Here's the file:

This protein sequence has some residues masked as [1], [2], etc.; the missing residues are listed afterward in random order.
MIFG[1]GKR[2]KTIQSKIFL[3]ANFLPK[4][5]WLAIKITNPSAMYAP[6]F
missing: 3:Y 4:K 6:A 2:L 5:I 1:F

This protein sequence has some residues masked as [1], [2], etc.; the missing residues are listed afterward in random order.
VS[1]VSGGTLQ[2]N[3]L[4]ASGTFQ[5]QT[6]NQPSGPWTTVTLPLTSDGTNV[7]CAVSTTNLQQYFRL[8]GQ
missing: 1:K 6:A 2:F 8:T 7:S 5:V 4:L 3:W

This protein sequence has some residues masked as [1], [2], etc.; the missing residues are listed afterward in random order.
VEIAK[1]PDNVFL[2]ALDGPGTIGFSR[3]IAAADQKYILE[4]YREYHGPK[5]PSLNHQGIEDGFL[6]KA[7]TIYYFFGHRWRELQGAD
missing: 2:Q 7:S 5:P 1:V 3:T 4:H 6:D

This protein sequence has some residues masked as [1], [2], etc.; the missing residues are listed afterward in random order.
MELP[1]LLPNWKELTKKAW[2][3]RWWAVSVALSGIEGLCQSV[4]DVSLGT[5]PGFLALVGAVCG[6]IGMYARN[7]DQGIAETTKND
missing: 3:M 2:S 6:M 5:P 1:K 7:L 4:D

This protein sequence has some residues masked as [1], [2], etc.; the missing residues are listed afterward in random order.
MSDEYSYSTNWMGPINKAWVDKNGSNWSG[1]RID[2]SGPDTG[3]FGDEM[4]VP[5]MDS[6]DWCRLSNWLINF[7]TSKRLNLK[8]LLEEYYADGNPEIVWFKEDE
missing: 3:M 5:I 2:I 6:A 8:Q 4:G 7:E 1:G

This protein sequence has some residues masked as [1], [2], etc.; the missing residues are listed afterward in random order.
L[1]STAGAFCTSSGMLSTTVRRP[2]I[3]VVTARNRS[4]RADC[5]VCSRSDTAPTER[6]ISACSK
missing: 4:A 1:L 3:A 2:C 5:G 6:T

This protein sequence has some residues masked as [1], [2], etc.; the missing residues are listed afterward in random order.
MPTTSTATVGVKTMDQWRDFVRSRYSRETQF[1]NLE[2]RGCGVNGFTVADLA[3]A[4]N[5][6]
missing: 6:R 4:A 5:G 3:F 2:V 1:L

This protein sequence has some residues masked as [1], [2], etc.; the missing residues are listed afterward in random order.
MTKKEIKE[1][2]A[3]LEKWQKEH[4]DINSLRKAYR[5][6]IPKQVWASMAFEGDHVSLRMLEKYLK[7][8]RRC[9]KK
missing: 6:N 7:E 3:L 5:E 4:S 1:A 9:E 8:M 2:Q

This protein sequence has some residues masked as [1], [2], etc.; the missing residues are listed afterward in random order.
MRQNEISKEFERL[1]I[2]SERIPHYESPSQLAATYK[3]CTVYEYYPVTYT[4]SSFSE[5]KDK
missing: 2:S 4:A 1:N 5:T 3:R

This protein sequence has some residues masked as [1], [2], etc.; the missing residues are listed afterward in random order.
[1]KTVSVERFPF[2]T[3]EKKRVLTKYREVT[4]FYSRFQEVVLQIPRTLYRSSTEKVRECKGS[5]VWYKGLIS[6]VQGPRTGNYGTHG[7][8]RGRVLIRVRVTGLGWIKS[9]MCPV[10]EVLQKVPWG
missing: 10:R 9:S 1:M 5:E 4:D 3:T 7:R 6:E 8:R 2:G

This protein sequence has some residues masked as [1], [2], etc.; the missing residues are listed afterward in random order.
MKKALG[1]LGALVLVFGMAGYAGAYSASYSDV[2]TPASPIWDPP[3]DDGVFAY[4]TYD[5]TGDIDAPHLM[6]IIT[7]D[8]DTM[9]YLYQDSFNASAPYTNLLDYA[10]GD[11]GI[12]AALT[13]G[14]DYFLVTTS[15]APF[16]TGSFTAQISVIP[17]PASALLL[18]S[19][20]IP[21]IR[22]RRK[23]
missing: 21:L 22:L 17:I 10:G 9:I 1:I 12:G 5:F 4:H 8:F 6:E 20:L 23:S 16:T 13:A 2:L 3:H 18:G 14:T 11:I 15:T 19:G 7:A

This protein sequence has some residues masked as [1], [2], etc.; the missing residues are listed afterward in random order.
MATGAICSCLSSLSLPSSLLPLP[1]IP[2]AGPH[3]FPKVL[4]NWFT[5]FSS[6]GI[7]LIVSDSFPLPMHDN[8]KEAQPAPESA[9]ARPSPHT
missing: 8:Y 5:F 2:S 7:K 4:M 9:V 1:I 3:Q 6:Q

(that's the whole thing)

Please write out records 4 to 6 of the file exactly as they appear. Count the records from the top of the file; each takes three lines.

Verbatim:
This protein sequence has some residues masked as [1], [2], etc.; the missing residues are listed afterward in random order.
MELP[1]LLPNWKELTKKAW[2][3]RWWAVSVALSGIEGLCQSV[4]DVSLGT[5]PGFLALVGAVCG[6]IGMYARN[7]DQGIAETTKND
missing: 3:M 2:S 6:M 5:P 1:K 7:L 4:D

This protein sequence has some residues masked as [1], [2], etc.; the missing residues are listed afterward in random order.
MSDEYSYSTNWMGPINKAWVDKNGSNWSG[1]RID[2]SGPDTG[3]FGDEM[4]VP[5]MDS[6]DWCRLSNWLINF[7]TSKRLNLK[8]LLEEYYADGNPEIVWFKEDE
missing: 3:M 5:I 2:I 6:A 8:Q 4:G 7:E 1:G

This protein sequence has some residues masked as [1], [2], etc.; the missing residues are listed afterward in random order.
L[1]STAGAFCTSSGMLSTTVRRP[2]I[3]VVTARNRS[4]RADC[5]VCSRSDTAPTER[6]ISACSK
missing: 4:A 1:L 3:A 2:C 5:G 6:T